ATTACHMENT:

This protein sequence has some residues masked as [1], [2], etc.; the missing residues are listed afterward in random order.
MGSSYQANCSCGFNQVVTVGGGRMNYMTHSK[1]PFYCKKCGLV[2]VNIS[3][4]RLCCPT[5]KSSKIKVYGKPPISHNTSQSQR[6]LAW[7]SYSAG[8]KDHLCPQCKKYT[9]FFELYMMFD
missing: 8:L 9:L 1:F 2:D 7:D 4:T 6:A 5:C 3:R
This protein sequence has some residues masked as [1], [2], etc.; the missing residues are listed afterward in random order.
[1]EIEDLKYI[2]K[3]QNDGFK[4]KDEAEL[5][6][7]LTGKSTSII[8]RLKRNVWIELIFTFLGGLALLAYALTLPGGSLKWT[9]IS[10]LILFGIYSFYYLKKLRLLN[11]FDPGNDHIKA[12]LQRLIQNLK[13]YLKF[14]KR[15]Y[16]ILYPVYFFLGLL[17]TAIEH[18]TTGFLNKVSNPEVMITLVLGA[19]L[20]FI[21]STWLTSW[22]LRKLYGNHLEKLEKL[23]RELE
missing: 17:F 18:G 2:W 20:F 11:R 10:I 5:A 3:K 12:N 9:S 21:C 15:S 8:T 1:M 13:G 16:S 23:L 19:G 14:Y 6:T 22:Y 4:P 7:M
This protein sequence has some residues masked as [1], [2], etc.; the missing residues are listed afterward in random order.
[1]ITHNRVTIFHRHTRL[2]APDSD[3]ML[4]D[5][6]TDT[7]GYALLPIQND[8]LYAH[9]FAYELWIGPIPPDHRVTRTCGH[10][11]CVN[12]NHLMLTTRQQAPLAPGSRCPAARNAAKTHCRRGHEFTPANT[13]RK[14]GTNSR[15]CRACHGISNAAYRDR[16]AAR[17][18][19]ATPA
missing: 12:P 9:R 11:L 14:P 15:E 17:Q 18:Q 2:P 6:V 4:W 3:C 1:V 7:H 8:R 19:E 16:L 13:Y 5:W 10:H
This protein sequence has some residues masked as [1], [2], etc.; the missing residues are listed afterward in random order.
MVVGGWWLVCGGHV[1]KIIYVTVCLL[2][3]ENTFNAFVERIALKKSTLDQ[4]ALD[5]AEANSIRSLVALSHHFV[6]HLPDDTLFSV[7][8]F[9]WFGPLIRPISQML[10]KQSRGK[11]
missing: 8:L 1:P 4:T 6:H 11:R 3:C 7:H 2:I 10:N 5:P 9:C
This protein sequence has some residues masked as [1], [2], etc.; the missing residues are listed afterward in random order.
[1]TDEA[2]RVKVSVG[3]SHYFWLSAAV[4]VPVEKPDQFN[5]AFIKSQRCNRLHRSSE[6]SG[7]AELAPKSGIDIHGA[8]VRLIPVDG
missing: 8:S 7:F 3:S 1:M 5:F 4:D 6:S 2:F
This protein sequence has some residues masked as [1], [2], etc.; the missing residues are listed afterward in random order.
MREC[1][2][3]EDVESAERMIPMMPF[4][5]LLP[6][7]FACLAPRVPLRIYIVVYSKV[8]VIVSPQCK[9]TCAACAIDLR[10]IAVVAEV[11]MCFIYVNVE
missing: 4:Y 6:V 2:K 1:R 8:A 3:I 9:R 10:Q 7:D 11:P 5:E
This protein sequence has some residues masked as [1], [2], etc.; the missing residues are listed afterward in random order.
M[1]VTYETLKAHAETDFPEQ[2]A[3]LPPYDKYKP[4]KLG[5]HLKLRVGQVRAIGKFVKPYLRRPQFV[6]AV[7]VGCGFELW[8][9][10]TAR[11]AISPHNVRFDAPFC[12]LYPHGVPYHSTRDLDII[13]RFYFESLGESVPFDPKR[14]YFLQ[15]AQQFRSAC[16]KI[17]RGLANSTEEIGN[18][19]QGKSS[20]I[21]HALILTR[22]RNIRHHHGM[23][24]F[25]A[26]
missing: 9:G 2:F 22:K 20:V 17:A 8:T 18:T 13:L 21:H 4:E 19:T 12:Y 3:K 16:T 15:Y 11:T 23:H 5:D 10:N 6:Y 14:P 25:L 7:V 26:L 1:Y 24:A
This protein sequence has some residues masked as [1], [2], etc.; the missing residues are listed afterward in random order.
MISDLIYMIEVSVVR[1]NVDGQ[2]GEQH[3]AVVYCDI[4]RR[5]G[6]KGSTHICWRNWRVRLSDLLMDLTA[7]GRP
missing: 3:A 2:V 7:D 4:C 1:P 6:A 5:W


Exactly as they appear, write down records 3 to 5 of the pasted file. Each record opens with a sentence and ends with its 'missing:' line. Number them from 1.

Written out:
This protein sequence has some residues masked as [1], [2], etc.; the missing residues are listed afterward in random order.
[1]ITHNRVTIFHRHTRL[2]APDSD[3]ML[4]D[5][6]TDT[7]GYALLPIQND[8]LYAH[9]FAYELWIGPIPPDHRVTRTCGH[10][11]CVN[12]NHLMLTTRQQAPLAPGSRCPAARNAAKTHCRRGHEFTPANT[13]RK[14]GTNSR[15]CRACHGISNAAYRDR[16]AAR[17][18][19]ATPA
missing: 12:P 9:R 11:L 14:P 15:E 17:Q 18:Q 2:P 6:V 4:W 3:C 1:V 7:H 8:R 19:E 16:L 13:Y 5:W 10:H
This protein sequence has some residues masked as [1], [2], etc.; the missing residues are listed afterward in random order.
MVVGGWWLVCGGHV[1]KIIYVTVCLL[2][3]ENTFNAFVERIALKKSTLDQ[4]ALD[5]AEANSIRSLVALSHHFV[6]HLPDDTLFSV[7][8]F[9]WFGPLIRPISQML[10]KQSRGK[11]
missing: 8:L 1:P 4:T 6:H 11:R 3:C 7:H 2:I 10:N 5:P 9:C
This protein sequence has some residues masked as [1], [2], etc.; the missing residues are listed afterward in random order.
[1]TDEA[2]RVKVSVG[3]SHYFWLSAAV[4]VPVEKPDQFN[5]AFIKSQRCNRLHRSSE[6]SG[7]AELAPKSGIDIHGA[8]VRLIPVDG
missing: 8:S 7:F 3:S 1:M 5:F 4:D 6:S 2:F